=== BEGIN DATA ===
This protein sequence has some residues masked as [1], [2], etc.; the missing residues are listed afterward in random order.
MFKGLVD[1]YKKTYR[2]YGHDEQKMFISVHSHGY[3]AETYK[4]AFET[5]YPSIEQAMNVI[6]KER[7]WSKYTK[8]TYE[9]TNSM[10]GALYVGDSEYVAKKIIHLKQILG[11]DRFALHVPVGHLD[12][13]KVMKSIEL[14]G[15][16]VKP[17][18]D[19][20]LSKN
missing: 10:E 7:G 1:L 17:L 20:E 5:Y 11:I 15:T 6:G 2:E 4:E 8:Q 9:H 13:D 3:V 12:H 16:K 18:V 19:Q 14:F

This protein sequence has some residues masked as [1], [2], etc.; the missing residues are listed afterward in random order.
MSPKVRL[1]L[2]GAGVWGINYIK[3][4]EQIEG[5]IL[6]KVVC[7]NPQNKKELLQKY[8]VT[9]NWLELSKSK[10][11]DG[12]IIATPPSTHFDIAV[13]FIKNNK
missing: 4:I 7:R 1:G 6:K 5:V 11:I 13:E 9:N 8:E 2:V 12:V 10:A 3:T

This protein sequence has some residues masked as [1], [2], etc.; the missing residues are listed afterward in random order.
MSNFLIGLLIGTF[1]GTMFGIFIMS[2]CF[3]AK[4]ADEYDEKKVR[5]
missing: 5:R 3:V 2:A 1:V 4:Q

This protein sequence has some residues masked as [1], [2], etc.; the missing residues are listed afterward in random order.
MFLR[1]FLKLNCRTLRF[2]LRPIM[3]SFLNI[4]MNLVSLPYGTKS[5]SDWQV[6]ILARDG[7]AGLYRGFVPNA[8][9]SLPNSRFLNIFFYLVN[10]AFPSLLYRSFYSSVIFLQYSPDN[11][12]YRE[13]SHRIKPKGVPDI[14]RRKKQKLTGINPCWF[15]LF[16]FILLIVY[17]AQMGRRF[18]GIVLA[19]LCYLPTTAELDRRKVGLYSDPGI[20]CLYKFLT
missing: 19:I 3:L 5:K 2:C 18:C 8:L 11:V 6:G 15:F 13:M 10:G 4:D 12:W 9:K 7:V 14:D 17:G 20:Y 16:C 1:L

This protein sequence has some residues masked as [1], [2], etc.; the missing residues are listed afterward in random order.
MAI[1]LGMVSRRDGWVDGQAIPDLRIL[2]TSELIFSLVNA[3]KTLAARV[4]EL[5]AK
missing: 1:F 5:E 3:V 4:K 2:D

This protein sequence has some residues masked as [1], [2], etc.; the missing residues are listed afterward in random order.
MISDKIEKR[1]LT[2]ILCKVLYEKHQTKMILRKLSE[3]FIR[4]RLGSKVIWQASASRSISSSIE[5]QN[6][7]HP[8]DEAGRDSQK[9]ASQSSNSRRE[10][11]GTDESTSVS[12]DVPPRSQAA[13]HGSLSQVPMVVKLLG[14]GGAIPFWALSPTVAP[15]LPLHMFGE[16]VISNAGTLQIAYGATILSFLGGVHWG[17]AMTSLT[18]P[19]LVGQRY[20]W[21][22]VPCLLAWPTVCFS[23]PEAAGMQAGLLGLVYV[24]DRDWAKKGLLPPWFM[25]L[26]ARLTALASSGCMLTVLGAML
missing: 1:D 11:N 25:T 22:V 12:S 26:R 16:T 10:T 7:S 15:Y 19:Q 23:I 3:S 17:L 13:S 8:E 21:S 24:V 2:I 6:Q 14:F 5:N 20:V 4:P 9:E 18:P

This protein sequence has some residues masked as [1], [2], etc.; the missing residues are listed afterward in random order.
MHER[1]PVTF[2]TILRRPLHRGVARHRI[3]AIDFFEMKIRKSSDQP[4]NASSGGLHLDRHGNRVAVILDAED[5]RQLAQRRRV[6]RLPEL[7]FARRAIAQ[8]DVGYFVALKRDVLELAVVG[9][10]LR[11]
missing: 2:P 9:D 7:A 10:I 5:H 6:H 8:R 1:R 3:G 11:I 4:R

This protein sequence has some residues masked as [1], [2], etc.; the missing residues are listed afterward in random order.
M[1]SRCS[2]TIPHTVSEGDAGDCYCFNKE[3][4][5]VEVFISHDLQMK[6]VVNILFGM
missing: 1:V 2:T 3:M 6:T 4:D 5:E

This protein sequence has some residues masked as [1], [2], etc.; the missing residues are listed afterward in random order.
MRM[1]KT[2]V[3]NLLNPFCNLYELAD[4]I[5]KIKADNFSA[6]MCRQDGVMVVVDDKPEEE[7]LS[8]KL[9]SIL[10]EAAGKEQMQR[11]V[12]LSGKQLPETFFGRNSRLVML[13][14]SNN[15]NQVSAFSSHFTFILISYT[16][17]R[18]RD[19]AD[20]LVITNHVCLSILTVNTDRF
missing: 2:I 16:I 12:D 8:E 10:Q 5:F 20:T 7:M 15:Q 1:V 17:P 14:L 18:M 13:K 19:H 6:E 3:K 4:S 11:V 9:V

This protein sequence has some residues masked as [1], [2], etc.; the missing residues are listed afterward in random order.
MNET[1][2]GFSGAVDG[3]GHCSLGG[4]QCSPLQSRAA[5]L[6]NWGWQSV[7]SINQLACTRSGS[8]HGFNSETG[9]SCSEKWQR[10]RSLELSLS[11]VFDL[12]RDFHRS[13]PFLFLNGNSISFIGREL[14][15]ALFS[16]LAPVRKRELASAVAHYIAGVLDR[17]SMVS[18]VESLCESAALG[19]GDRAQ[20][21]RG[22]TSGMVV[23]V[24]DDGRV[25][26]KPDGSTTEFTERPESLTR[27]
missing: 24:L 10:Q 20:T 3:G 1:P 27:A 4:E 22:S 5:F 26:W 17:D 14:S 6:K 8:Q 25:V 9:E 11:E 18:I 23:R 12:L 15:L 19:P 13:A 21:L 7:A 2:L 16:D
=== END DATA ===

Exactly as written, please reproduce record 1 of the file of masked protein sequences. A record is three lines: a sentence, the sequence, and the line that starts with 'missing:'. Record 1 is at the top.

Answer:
This protein sequence has some residues masked as [1], [2], etc.; the missing residues are listed afterward in random order.
MFKGLVD[1]YKKTYR[2]YGHDEQKMFISVHSHGY[3]AETYK[4]AFET[5]YPSIEQAMNVI[6]KER[7]WSKYTK[8]TYE[9]TNSM[10]GALYVGDSEYVAKKIIHLKQILG[11]DRFALHVPVGHLD[12][13]KVMKSIEL[14]G[15][16]VKP[17][18]D[19][20]LSKN
missing: 10:E 7:G 1:L 17:L 20:E 5:Y 11:I 15:T 6:G 2:E 4:E 8:Q 9:H 13:D 3:V 12:H 16:K 18:V 19:Q 14:F